Examining the Levels of Reasoning Used by Urban Elementary Black Girls Engaging in Technology-Enhanced Inquiry

Examining the Levels of Reasoning Used by Urban Elementary Black Girls Engaging in Technology-Enhanced Inquiry

Gayle A. Buck (Indiana University, USA), Nicole Beeman-Cadwallader (Project Lead the Way, USA) and Amy Trauth-Nare (University of Delaware, USA)
DOI: 10.4018/978-1-4666-9616-7.ch005
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Technological tools such as interfaces, sensors and probeware are increasingly prevalent in science classrooms. With increased prevalence comes a need to improve the research base on how to use technology in ways that maximize student learning. These resources potentially support inquiry-based learning approaches through the collection and transformation of data. Furthermore, by making data trends evident, these technologies have the potential to support construction of scientific explanations and complex reasoning. The purpose of this study was to analyze the levels of reasoning displayed by African American girls engaged in technology-enhanced inquiry so as to better understand the extent to which technology can support scientific literacy. Our results indicated modest gains in the girls' ability to display data and connect data trends to scientific phenomenon. We believe that studying the experiences and learning of students from historically underrepresented backgrounds in STEM is critical for ensuring equitable educational experiences and access to STEM-related professions.
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Black girls have historically performed lower on a number of academic measures when compared to girls as a whole, according to a report released by the National Women’s Law Center and the NAACP Legal Defense and Education Fund (Smith-Evans & George, 2014). Black girls continue to encounter deeply embedded racial and gender stereotypes and harsher disciplinary actions for non-conforming behaviors such as expressing their opinions. These girls, disproportionately concentrated in under resourced schools and less likely to be taught by highly qualified teachers, often have limited access to rich, meaningful science, technology, engineering and mathematics (STEM) instruction (Brickhouse, Lowry, & Schulz, 2000; Carlone, 2004). They are often overlooked for, or discouraged from taking advantage of, STEM learning opportunities by educators holding stereotypical beliefs about the girls’ abilities or interests. With less access to high quality science learning opportunities that lead to postsecondary STEM education and higher wage professions, Black girls face long-term socioeconomic effects (Smith-Evans & George, 2014).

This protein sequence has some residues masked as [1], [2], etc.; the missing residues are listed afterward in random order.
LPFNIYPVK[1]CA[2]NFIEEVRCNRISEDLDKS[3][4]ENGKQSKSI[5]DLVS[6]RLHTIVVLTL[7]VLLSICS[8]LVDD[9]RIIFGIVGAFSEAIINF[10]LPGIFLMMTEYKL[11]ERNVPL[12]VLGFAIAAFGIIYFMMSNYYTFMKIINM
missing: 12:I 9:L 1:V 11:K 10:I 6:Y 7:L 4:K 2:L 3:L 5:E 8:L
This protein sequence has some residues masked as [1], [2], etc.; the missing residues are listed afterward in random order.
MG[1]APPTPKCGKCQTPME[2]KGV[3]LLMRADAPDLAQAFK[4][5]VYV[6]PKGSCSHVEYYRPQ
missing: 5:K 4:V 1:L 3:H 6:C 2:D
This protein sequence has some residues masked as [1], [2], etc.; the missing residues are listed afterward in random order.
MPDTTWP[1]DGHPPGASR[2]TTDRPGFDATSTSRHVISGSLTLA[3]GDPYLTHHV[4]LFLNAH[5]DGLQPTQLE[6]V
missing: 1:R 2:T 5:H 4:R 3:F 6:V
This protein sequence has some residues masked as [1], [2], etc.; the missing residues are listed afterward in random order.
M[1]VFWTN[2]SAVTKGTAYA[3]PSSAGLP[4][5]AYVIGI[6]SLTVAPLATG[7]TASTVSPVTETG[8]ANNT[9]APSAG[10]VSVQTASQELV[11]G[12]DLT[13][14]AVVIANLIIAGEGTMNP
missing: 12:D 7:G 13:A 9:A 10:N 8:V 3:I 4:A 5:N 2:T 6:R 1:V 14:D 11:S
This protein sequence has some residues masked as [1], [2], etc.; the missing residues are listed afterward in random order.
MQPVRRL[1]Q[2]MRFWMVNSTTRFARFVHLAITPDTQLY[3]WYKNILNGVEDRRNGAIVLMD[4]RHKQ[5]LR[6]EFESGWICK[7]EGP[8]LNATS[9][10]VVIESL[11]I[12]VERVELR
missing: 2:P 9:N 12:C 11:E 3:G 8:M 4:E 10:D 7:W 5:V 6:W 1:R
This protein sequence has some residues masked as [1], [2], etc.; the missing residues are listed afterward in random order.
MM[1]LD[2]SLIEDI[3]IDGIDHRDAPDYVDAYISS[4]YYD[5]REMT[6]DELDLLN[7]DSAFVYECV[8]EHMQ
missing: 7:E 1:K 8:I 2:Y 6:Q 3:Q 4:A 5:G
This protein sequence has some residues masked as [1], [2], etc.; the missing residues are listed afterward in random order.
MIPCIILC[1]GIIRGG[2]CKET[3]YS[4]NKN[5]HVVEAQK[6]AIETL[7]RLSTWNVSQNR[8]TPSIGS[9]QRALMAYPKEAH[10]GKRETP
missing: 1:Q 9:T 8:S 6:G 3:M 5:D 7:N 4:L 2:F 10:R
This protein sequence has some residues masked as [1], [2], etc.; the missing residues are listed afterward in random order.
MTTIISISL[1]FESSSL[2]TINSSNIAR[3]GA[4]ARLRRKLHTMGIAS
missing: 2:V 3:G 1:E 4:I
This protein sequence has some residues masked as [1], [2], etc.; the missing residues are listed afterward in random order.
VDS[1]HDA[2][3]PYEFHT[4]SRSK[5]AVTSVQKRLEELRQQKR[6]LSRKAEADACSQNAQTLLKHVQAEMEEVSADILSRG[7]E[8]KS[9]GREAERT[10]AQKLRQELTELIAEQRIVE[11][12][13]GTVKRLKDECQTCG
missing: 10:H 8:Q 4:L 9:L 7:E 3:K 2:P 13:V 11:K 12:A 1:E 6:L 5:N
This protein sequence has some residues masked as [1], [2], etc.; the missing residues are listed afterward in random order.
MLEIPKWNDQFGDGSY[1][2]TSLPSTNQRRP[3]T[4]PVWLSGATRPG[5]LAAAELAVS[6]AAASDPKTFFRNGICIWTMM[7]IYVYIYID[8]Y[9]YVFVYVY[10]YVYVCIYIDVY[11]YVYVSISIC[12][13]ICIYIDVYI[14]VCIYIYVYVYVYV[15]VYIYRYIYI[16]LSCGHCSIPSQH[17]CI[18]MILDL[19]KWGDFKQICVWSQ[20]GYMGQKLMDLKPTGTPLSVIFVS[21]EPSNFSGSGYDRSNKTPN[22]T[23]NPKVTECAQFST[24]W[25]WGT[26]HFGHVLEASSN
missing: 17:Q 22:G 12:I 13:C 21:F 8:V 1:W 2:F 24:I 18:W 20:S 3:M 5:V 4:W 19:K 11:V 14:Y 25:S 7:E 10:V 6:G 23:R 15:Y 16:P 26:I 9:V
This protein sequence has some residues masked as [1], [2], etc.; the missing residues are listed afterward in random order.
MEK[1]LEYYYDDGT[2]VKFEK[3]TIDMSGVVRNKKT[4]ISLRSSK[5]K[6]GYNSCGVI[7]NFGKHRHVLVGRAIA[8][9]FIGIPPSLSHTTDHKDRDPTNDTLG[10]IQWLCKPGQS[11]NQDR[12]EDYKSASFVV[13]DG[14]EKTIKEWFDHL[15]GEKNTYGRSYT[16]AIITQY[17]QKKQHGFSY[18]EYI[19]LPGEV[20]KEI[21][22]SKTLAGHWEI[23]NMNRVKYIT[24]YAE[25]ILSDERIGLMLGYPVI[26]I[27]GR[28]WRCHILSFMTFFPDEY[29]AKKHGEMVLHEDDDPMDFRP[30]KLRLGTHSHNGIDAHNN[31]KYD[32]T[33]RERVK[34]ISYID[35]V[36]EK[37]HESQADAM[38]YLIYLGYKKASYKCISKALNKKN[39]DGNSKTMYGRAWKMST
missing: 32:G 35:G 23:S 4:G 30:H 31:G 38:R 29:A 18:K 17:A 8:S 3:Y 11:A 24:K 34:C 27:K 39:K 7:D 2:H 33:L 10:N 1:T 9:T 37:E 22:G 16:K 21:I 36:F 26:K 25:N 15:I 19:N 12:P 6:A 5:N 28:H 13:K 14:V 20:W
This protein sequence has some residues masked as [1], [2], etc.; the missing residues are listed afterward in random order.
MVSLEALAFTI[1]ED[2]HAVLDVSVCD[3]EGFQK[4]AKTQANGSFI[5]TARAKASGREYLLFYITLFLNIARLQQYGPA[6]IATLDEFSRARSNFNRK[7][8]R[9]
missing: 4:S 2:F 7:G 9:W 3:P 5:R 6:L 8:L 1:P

Maintaining the status quo in under resourced schools located in low socioeconomic (SES) neighborhoods reinforces the achievement gap for Black girls, especially in the face of major learning standards reforms such as the Common Core State Standards for Mathematics (National Governors Association Center for Best Practices, 2010) and the Next Generation Science Standards (NGSS Lead States, 2013) for science and engineering. In particular, science education reform efforts (National Research Council, 2012; NGSS Lead States, 2013) emphasize scientific practices such as analyzing and interpreting data; using mathematics, information and computer technologies and computational thinking; and constructing explanations of scientific phenomena.

To be successful in STEM, students increasingly need to perform at higher levels of complex reasoning, such as analyzing empirical evidence and generating arguments and explanations (NRC, 2012). Yet, the situation in schools with high percentages of Black girls continue to engender pedagogical approaches that do not promote student ownership for learning or the development of complex reasoning skills (Songer, Lee & Kam, 2002). In addition, the Black girls in these low SES schools continue to be less likely to use technology for creativity, problem-solving, or higher-order thinking required in science inquiry (Songer et al., 2002).

As postsecondary science educators, we were invited to support one urban school district’s efforts to establish an effective STEM learning environment for students at an all-girls elementary STEM academy. The partnership involved securing science equipment, such as data collection technologies, establishing science labs, and providing ongoing professional development to teachers for science inquiry instruction. To better understand the influence of the partnership on science learning, we examined the girls’ efforts in collecting and analyzing data, as well as their ability to reason and generate explanations as they engaged in STEM inquiry activities. This case study was guided by the following research questions:

  • 1.

    To what extent did the girls use technology proficiently to collect and represent data during inquiry?

  • 2.

    What categories of complex reasoning were displayed in the girls’ interpretations of data collected during technology-enhanced inquiry?

    • a.

      Did the categories of complex reasoning change over subsequent encounters with technology? If so, how?

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